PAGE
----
Crowdsourcing the "Social Media Revolution" - Your Weapon Against Negative WOM
Dr. Michael Wu, Ph.D. is Lithium's Principal Scientist of Analytics, digging into the complex dynamics of social interaction and online communities.
He's a regular blogger on the Lithosphere and previously wrote in the Analytic Science blog.
You can follow him on Twitter at mich8elwu.
2004 to 2005 saw the rise of the social era, mainly through the availability of new large scale web applications that facilitate content creation, sharing, syndication and social interaction. These web 2.0 technologies began to mature over the next few years leading up to the inevitable social media revolution.
Drowned Out by Negativity?
Many brands and large enterprises fear this social media revolution: a change of interaction and communication style where enterprises no longer have control over what the mass public can or will say about their brands. Moreover, the sheer volume of voices in the mass can easily overwhelm their corporate message.
If we look at one social channel, say the blogosphere; the total number of bloggers alone writing about a brand can number in the thousands. Employees at the company will be totally outnumbered. Moreover, these passionate bloggers often work diligently around the clock, 24/7. On top of that, there are also Twitters, Facebook, Youtube, Flickr, and many other channels all over the world.
Negativity seems to be a major concern for these large corporate entities, and companies can't possibly hire enough people to deal with the mass public. So how can they deal with this frightening change? The best way to deal with the social media revolution is via social, and to leverage the power of the crowd, in other words crowdsourcing: Outsourcing a job that is traditionally performed by a designated group of people (e.g. employees or contractors) to a large undefined mass of people (the "crowd") in the pubic.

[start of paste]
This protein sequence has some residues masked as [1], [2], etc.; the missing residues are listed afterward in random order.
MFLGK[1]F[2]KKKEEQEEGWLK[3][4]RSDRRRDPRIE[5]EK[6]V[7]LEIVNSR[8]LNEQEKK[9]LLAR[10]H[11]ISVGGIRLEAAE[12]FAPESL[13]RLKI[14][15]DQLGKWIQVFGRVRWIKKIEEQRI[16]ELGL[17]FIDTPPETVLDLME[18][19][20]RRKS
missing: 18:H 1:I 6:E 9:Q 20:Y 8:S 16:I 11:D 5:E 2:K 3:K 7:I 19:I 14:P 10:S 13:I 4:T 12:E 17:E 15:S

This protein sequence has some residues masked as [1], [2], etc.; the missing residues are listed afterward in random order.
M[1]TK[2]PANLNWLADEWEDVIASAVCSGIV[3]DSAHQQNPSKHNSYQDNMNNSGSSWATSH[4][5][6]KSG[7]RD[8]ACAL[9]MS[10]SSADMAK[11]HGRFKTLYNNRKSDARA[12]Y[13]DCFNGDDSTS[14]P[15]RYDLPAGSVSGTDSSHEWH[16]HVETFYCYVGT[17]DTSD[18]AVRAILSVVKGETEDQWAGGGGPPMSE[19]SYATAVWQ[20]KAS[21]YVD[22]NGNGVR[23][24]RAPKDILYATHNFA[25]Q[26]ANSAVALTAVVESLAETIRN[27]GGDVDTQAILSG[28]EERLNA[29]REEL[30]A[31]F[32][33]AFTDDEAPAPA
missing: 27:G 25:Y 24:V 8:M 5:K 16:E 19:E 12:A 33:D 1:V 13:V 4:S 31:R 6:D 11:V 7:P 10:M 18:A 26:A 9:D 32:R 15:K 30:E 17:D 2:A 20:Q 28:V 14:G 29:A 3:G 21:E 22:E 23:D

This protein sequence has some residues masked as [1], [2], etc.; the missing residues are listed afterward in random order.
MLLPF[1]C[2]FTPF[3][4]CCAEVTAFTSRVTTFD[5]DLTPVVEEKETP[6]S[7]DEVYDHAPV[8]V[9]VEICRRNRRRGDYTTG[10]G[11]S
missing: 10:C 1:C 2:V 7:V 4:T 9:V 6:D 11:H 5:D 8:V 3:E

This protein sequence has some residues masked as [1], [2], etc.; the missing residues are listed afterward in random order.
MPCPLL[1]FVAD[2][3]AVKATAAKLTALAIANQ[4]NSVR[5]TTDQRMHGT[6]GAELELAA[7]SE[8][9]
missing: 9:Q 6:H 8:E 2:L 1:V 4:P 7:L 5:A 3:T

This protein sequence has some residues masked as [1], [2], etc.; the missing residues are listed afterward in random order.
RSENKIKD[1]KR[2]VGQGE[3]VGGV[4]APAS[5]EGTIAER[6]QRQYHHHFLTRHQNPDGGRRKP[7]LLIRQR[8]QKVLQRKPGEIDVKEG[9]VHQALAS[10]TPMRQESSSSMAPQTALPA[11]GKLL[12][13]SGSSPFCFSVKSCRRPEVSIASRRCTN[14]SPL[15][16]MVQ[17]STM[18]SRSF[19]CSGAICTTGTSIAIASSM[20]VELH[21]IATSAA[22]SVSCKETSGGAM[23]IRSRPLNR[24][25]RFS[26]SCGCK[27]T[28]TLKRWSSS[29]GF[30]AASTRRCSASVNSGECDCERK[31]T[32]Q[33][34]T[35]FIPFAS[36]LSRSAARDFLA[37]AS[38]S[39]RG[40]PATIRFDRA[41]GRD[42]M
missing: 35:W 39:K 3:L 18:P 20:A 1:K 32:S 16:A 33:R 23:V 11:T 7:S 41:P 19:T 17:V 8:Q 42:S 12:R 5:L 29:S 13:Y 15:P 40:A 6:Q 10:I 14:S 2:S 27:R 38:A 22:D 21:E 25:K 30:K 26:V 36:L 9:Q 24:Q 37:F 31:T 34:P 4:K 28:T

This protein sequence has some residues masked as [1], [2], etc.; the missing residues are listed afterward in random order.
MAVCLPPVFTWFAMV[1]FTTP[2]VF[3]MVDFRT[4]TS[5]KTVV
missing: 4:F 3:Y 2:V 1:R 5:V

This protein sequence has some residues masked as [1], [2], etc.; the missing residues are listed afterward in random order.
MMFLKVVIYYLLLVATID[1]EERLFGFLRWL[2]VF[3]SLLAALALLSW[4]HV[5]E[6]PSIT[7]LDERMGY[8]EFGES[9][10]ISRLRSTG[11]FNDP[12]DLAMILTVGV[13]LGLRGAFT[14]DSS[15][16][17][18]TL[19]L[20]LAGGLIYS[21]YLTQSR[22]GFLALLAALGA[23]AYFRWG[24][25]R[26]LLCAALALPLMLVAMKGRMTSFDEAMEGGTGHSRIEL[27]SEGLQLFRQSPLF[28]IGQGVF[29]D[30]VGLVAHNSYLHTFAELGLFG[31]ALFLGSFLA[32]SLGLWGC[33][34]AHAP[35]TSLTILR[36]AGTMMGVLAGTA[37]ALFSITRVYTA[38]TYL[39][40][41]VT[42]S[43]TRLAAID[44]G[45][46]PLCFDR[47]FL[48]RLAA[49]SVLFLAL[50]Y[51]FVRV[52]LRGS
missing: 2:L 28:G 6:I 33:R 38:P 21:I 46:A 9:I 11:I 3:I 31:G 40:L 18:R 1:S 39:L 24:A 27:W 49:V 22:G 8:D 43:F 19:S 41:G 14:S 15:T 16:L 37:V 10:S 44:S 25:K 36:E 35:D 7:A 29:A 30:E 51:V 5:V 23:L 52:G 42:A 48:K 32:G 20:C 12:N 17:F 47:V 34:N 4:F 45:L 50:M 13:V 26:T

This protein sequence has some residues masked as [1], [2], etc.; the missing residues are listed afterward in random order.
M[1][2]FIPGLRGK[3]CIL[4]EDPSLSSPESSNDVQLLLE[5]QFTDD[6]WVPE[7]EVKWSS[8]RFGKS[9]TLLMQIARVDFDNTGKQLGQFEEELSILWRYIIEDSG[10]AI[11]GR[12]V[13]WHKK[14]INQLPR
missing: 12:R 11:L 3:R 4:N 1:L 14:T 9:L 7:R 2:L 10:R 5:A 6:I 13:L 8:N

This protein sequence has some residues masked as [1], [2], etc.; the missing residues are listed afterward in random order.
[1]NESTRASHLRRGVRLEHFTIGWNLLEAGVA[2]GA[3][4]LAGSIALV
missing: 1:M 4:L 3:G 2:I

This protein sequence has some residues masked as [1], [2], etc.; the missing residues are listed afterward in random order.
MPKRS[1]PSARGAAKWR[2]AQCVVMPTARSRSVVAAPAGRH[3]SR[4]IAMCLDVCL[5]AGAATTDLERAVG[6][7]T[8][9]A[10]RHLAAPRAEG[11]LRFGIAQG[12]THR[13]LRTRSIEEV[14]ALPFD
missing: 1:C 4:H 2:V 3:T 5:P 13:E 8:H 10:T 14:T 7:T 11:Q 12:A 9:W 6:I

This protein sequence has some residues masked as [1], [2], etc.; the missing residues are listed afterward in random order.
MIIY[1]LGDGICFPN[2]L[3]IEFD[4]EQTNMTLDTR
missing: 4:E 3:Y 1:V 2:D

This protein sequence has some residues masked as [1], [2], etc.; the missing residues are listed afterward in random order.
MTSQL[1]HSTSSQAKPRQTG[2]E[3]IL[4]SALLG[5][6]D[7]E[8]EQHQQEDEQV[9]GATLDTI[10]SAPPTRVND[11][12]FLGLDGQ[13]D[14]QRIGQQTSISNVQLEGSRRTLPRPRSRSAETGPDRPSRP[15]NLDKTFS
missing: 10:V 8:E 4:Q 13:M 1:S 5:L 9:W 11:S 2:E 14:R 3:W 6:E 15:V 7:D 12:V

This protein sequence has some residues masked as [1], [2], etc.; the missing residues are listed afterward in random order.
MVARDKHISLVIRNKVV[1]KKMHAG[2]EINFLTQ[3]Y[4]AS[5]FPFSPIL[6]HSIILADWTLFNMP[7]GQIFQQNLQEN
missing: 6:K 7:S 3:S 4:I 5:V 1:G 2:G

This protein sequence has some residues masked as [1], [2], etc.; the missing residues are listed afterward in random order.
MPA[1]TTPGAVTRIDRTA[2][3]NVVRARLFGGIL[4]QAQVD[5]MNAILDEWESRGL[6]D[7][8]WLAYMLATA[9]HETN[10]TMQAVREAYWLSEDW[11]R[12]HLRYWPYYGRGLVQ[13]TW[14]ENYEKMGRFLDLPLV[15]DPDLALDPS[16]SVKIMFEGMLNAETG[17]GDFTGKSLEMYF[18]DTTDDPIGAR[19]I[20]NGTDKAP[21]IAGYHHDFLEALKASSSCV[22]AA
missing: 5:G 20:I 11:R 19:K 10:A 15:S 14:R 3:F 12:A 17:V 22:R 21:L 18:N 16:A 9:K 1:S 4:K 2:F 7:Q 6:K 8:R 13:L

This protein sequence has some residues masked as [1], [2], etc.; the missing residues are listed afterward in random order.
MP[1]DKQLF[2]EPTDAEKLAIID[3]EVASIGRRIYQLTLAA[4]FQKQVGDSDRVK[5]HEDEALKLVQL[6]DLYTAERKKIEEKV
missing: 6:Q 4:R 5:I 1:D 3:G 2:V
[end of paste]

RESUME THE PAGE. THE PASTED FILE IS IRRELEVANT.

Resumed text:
Using the Crowd as Your Advocates
If you fear negative reviews or negative WOM, take a look at the bright side. Forrester analyst Charlene Li and Josh Bernoff reported in Groundswell that positive WOM is typically much more prevalent then negative WOM. Specifically, the split is usually 80% positive and 20% negative. And if there are just not enough hands in your company to deal with the 20% of detractors, maybe you can try crowdsourcing to the other 80% of promoters and let them help you settle it the case.
Aside from being economical, crowdsourcing has the added benefit of being more credible and persuasive, because it is the voice of independent 3rd parties not related to the company. You may be surprised to find that you have more fans coming to your defense than you knew. The community has a tendency of exposing the truth, and silences those negative influencers who are merely looking for trouble.
But, on the other hand, if the fault is indeed on your side, then you should act responsibly and apologize to the public. Otherwise, you run the risk of lose even those 80% of positive voices. The famous "Dell laptop on fire" incident in 2006 is an example, where Dell handled their own fault very well on their community forum and resulted in much consumer support and confidence.
So negativity should not be the reason to fear the social world. As with everything, there are always risks. In the case of dealing with the social media revolution, as long as you don't abuse it, crowdsourcing the positive voices out there could have enormous benefits.
by Ludwig Gatzke
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